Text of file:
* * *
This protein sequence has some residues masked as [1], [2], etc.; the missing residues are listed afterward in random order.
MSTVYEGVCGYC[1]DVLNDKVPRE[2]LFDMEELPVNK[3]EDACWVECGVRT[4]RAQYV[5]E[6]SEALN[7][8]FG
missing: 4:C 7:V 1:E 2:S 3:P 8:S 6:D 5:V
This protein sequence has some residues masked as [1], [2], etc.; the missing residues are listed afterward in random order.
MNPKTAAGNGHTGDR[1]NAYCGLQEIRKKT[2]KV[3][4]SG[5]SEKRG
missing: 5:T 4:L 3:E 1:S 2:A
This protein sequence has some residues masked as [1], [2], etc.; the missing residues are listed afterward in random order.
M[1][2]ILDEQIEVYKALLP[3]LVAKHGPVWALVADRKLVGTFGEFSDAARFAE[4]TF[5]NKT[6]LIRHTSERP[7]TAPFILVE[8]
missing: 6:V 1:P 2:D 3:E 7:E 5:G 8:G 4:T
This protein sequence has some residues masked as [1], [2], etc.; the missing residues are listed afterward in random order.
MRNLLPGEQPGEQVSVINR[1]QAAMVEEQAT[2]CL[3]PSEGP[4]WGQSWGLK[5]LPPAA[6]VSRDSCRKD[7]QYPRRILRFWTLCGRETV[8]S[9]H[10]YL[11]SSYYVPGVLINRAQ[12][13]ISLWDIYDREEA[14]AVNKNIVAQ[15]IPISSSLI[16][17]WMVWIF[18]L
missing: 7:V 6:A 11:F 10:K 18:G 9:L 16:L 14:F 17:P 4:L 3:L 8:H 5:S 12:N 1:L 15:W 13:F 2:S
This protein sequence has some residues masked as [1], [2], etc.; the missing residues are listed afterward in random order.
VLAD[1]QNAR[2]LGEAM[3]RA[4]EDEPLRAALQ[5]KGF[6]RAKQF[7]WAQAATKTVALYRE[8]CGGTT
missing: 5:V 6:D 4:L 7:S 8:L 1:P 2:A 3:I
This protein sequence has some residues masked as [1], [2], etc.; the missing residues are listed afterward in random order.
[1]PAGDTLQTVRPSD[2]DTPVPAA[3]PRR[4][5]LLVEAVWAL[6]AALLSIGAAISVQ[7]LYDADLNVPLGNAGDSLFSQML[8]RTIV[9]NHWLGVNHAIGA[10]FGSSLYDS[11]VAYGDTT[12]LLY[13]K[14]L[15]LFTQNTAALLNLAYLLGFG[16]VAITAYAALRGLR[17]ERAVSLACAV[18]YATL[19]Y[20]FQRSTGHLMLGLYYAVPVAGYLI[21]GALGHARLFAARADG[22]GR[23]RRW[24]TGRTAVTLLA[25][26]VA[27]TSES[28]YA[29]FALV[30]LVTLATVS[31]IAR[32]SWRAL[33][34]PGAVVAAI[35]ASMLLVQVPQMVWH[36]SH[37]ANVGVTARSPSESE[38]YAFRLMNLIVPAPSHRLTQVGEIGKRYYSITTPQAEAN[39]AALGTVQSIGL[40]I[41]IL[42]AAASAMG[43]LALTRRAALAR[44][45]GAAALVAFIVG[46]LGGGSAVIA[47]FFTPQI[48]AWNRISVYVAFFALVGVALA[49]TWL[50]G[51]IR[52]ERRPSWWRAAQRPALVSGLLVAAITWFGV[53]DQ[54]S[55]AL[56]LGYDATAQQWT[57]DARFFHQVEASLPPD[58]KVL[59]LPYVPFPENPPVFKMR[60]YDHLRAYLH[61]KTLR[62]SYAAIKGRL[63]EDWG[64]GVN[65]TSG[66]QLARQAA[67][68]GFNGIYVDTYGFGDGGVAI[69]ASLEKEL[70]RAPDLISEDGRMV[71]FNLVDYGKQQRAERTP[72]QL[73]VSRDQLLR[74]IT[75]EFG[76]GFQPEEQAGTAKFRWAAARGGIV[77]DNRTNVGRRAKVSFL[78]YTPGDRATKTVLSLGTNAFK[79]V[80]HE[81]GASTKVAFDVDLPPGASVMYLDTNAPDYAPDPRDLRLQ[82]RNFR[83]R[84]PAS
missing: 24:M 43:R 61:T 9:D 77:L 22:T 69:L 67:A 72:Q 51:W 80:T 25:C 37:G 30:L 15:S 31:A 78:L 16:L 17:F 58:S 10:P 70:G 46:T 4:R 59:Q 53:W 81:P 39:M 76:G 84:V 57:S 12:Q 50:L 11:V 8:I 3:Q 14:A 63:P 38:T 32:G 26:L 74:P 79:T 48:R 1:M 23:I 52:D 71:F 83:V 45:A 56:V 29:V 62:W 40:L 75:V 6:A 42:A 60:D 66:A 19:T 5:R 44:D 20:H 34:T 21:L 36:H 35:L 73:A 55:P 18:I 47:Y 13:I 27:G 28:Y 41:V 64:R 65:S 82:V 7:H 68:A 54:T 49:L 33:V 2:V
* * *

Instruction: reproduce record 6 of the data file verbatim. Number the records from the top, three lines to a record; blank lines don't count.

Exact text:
This protein sequence has some residues masked as [1], [2], etc.; the missing residues are listed afterward in random order.
[1]PAGDTLQTVRPSD[2]DTPVPAA[3]PRR[4][5]LLVEAVWAL[6]AALLSIGAAISVQ[7]LYDADLNVPLGNAGDSLFSQML[8]RTIV[9]NHWLGVNHAIGA[10]FGSSLYDS[11]VAYGDTT[12]LLY[13]K[14]L[15]LFTQNTAALLNLAYLLGFG[16]VAITAYAALRGLR[17]ERAVSLACAV[18]YATL[19]Y[20]FQRSTGHLMLGLYYAVPVAGYLI[21]GALGHARLFAARADG[22]GR[23]RRW[24]TGRTAVTLLA[25][26]VA[27]TSES[28]YA[29]FALV[30]LVTLATVS[31]IAR[32]SWRAL[33][34]PGAVVAAI[35]ASMLLVQVPQMVWH[36]SH[37]ANVGVTARSPSESE[38]YAFRLMNLIVPAPSHRLTQVGEIGKRYYSITTPQAEAN[39]AALGTVQSIGL[40]I[41]IL[42]AAASAMG[43]LALTRRAALAR[44][45]GAAALVAFIVG[46]LGGGSAVIA[47]FFTPQI[48]AWNRISVYVAFFALVGVALA[49]TWL[50]G[51]IR[52]ERRPSWWRAAQRPALVSGLLVAAITWFGV[53]DQ[54]S[55]AL[56]LGYDATAQQWT[57]DARFFHQVEASLPPD[58]KVL[59]LPYVPFPENPPVFKMR[60]YDHLRAYLH[61]KTLR[62]SYAAIKGRL[63]EDWG[64]GVN[65]TSG[66]QLARQAA[67][68]GFNGIYVDTYGFGDGGVAI[69]ASLEKEL[70]RAPDLISEDGRMV[71]FNLVDYGKQQRAERTP[72]QL[73]VSRDQLLR[74]IT[75]EFG[76]GFQPEEQAGTAKFRWAAARGGIV[77]DNRTNVGRRAKVSFL[78]YTPGDRATKTVLSLGTNAFK[79]V[80]HE[81]GASTKVAFDVDLPPGASVMYLDTNAPDYAPDPRDLRLQ[82]RNFR[83]R[84]PAS
missing: 24:M 43:R 61:T 9:D 77:L 22:T 69:L 67:A 72:Q 51:W 80:T 25:C 37:G 30:L 15:S 31:A 78:L 16:L 17:F 58:S 10:P 70:G 46:T 4:R 59:Q 53:W 81:P 39:M 76:G 84:V 57:S 12:Q 50:L 11:V 8:I 3:Q 14:A 63:P 38:T 32:G 26:L 74:P 79:T 48:R 1:M 23:I 52:D 71:F 83:V 45:A 56:V 29:V 62:W 40:L 75:V 6:A 42:A 60:D 66:A 19:T 5:R 44:D 20:H 34:T 21:L 36:H 35:L 73:A 55:P 18:I 47:Y 13:I 27:G 28:Y 41:V 64:R 65:S 82:V 7:H 68:A 54:T 49:L 33:V 2:V